* May 27, 1999. Layman files complaint against Denver bishop. A complaint filed against United Methodist Bishop Mary Ann Swenson of Denver will be reviewed by her peers in the denomination's Western Jurisdiction. Mel Brown, a layman from Johnstown, Colorado, made two charges against Swenson in a letter to Bishop Ed Paup of Portland, Ore., president of the Western Jurisdiction College of Bishops. Brown said he had complained to Swenson on August 28 that the Rev. Toni Cook, pastor of St. Paul's United Methodist Church in Denver, "has been conducting same-sex marriages for some time" but that he had received no response from Swenson about his complaint. His second charge is that Swenson "supported" a lecture by a controversial theologian, Marcus Borg, at United Methodist-related Iliff School of Theology. Last August, the Judicial Council, the denomination's supreme court, declared that a statement in the Book of Discipline prohibiting same-sex union ceremonies constituted church law and that violation of it could be a chargeable offense. No specifics have been offered about when Cook allegedly conducted such ceremonies. Bishop William Dew of Phoenix has been assigned by Paup to handle the complaint. Dew told United Methodist News Service he would attempt to resolve the situation "by mutual understanding." He said he was sending a letter to Brown on May 27 and would have one-on-one conversations with Brown and Swenson in June, as required by the Discipline. "If necessary, I will go to Colorado and have the two of them meet face to face," Dew added.

- By United Methodist News Service; (10-21-28-71B{301}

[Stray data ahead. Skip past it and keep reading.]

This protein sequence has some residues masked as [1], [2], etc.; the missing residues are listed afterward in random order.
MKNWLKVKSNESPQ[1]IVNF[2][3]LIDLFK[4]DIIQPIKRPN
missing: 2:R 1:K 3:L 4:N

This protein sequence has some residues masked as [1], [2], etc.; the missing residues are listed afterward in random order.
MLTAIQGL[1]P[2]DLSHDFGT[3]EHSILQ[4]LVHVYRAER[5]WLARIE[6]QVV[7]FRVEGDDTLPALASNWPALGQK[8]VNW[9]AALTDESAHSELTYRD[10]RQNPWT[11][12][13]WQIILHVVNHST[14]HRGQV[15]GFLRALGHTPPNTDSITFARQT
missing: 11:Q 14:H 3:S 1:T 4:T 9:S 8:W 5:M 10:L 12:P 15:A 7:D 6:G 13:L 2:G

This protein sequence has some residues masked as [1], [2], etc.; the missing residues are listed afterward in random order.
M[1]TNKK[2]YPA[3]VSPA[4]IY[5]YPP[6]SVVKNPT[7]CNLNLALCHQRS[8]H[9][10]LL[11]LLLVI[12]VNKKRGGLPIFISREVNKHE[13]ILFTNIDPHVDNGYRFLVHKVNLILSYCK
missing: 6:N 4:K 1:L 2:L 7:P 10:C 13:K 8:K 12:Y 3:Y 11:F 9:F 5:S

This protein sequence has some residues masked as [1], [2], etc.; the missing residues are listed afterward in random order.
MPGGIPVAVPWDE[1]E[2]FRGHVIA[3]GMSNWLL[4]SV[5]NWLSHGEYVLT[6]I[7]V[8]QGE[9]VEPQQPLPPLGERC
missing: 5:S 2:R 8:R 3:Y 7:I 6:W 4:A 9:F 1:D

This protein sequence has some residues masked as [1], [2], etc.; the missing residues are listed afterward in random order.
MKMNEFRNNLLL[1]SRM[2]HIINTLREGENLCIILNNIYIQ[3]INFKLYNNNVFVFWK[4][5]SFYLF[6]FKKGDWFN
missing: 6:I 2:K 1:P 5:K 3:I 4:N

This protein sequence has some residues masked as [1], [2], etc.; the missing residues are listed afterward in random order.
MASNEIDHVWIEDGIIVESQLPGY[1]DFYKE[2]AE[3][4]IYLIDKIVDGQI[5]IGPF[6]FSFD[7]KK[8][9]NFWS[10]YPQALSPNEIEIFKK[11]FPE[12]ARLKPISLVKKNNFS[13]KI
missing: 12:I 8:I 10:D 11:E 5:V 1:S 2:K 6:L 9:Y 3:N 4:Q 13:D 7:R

* May, 1999. UMC Clergy/Laity Begin to Publicly Call for Bishops' Resignations.
The following resolution letter was sent to Joe Sprague, bishop of the Northern Illinois Conference:

Dear Bishop Sprague,
I read in a recent news report that "despite the verdict, the bishop declared that he continues to consider Dell 'an exemplary pastor whose record of faithfulness is, in my opinion, beyond reproach.'" I am assuming that this is an accurate quote of your words. If not, I stand corrected.

In my opinion anyone who blatantly disregards the Discipline, the Scripture, the long tradition of the entire church since its inception, as well as the Hebrew practice since its beginning.....anyone who apparently does not consider what devastating consequences his actions will have upon the whole church as well as the nation IS NOT AN EXEMPLARY PASTOR with a record of FAITHFULNESS BEYOND REPROACH. Exemplary of what? Faithful to whom?

As a bishop it is your responsibility to give Scriptural, exemplary leadership to the church.

Because your own beliefs, reportedly, are not in accord with the Discipline, and more important, not in accord with the several Scriptures dealing with sexual/homosexual issues,

AND FURTHERMORE, because these issues are the very issues with which our society is wrestling at this moment in history, AND FURTHERMORE, because the church ought to give unwavering moral and spiritual guidance to a society in turmoil,

AND FURTHERMORE, because every time a bishop publicly expresses verbal support for the legitimizing of homosexuality, the witness of the church is weakened in society, especially to the homosexual community itself,

THEREFORE, I believe that you, and every other bishop who publicly expresses similar disagreements with the Discipline of the United Methodist Church, as well as, and more important, with Holy Scripture, should voluntarily resign from your office.

While it is true that we are free to "disagree" at times with the Discipline, our episcopal leaders should be far more careful and concerned about the effect such disagreements have upon the whole church. Merely pledging to uphold the Discipline is not enough...not for a bishop. A bishop, in a real sense, "represents the Discipline".

Therefore, I humbly ask you to consider resignation.

Sincerely,
Dan Tilly, pastor,
Christ United Methodist Church, Memphis

* June 10, 1999. The Rev. Greg Dell, convicted in a March church trial for performing a same-sex union, has been elected as a delegate to the United Methodist Church's top legislative body, along with the pastor who defended him.

- UMNS; June 10, 1999; Nashville, Tenn. 10-21-28-71BP{324)